Sunday, June 30, 2013

Camille Desmoulins: Journalist, Agitator, Fatality

This image of Camille Desmoulins is displayed in the Conciergerie Prison in Paris.  He was, in years and in presentation, younger than other prominent  revolutionaries and was attached, at different times, to older, more experienced men, including Mirabeau, Robespierre, and Danton.  The fact that he was known to his contemporaries, and is known to history, by his first name, seems to reinforce the image of youth and inexperience that I see in him.

Taking the Lead

Camille Desmoulins was from a respectable family in Guise, had studied law and was a long-time friend of Robespierre.  He'd chosen, against his father's advice, to try to make a living at writing instead of law and lent his talents to the cause of the budding Revolution.  Camille had not yet  reached his thirtieth year when his impassioned words, shouted from a tabletop to the crowd in the Palais Royal, fanned the flames of change and led to the storming of the Bastille.  Through his writing, he became a central player in the Revolution, and, through his writing, lost his head.

I have a soft spot for Camille.  Maybe it's the fact that he had a severe stammer.  Maybe it's because he loved his wife so much that he died clutching a lock of her hair.  His vitriolic writings notwithstanding, he just comes across as an idealistic, well-meaning, eager to please, very young man.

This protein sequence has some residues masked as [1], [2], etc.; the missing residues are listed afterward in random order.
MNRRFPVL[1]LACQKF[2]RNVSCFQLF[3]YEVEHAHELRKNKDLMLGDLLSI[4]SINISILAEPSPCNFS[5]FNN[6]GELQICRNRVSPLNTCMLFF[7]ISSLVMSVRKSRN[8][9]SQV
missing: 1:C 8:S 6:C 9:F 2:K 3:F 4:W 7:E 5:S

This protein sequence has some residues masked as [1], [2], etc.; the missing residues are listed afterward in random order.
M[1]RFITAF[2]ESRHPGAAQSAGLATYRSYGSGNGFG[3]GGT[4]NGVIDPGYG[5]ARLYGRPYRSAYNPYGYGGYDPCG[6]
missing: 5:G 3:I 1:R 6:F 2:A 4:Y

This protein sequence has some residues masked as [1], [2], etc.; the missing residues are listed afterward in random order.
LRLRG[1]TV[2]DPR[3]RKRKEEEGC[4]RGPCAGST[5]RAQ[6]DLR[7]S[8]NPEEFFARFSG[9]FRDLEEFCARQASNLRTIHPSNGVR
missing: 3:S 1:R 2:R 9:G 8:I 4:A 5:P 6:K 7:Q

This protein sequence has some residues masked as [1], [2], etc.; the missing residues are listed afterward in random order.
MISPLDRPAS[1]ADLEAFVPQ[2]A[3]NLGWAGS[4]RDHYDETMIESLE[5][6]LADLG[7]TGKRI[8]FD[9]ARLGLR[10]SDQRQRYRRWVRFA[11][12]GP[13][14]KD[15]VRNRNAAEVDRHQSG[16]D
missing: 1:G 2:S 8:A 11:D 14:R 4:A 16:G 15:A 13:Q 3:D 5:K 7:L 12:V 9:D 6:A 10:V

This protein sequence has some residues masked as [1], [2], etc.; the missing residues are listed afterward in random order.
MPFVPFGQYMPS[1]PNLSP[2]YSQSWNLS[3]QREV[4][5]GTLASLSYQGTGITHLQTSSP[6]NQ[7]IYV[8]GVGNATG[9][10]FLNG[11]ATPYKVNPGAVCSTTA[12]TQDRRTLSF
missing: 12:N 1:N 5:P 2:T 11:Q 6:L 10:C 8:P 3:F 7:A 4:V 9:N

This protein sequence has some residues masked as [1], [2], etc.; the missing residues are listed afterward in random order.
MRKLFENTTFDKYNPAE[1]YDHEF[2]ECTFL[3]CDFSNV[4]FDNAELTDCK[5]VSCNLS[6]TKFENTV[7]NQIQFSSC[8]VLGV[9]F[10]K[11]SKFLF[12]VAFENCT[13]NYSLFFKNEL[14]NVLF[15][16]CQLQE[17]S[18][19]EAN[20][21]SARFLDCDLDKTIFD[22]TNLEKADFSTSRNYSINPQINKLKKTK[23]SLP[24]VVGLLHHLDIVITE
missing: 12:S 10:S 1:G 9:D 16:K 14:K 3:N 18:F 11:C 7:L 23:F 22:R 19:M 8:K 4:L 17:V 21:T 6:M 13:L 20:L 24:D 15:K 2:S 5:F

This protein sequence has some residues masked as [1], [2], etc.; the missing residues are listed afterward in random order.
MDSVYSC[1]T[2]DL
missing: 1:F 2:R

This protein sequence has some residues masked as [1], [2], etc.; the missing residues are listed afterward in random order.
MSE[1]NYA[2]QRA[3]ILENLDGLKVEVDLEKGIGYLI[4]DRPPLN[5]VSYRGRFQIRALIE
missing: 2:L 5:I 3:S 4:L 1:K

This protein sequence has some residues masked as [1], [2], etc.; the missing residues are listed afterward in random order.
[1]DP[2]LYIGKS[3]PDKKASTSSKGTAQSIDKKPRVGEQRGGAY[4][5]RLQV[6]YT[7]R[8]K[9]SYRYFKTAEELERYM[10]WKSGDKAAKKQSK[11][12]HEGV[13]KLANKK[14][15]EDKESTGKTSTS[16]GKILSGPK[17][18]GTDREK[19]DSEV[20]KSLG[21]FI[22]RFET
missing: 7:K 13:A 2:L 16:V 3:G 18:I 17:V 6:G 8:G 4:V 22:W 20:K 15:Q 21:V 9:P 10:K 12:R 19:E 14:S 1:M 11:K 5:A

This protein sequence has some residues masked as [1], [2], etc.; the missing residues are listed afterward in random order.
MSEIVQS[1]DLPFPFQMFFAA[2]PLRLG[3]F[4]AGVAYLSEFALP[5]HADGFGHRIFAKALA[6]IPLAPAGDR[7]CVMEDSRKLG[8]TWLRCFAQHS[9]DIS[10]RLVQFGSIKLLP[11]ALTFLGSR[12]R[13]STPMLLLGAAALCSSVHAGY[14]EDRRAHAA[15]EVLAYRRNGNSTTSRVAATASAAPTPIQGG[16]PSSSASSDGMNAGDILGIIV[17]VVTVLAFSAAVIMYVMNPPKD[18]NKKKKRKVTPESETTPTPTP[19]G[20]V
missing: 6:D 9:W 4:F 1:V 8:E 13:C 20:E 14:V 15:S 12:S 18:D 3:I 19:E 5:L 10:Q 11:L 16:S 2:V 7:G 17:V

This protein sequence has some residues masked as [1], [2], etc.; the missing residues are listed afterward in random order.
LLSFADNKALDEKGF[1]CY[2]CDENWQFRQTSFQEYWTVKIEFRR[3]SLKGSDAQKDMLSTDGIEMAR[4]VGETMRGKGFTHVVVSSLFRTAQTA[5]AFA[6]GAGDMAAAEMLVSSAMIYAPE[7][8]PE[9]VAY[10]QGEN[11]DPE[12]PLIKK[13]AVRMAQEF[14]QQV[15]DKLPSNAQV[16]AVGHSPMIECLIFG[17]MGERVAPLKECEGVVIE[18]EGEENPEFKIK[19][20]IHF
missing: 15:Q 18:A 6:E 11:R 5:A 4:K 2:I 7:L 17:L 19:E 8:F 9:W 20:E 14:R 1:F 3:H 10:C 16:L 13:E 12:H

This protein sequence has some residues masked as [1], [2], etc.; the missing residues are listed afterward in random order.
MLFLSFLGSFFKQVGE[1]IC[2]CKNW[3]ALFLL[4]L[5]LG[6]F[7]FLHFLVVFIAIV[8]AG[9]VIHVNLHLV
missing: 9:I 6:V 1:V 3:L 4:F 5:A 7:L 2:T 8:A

This letter to his father describes, in his Camille's own words, the heady afternoon at the Palais Royal.:

Dearest father,

I can now write to you. . . . How things have changed over the last three days! Last Sunday, Paris was dismayed at the dismissal of M. Necker. Although I was getting people worked up, no one would take up arms. About three o'clock I went to the Palais-Royal. I was deploring our lack of courage to a group of people when three young men came by, holding hands and shouting Aux armes! (To arms!) I joined them and since my enthusiasm was quite obvious, I was surrounded and pressed to climb up on a table. Immediately six thousand people gathered around me. . . .
I was choking from the hundreds of ideas that overwhelmed me and, my thoughts a jumble, I spoke: "To arms!' I cried, "To arms! Let us all wear green cockades, the color of hope." . . . I grabbed a green ribbon and was the first to pin it to my hat. My action spread like wildfire! The noise from the tumult reached the camp; the Cravates, the Swiss, the Dragoons, the Royal-Allemand all arrived. Prince Lambesc, leading the regiment of Royal-Allemands, entered the Tuileries on horseback. He personally cut down an unarmed French guardsman with his sword, and knocked over women and children. The crowd became furious, and from that point on, there was but a single cry heard across Paris: To Arms!